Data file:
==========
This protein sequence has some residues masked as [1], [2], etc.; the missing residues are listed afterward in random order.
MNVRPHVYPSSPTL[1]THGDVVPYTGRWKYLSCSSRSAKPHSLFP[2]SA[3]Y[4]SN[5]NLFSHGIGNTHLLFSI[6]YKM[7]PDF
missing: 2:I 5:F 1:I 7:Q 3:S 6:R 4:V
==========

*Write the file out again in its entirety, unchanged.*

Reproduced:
This protein sequence has some residues masked as [1], [2], etc.; the missing residues are listed afterward in random order.
MNVRPHVYPSSPTL[1]THGDVVPYTGRWKYLSCSSRSAKPHSLFP[2]SA[3]Y[4]SN[5]NLFSHGIGNTHLLFSI[6]YKM[7]PDF
missing: 2:I 5:F 1:I 7:Q 3:S 6:R 4:V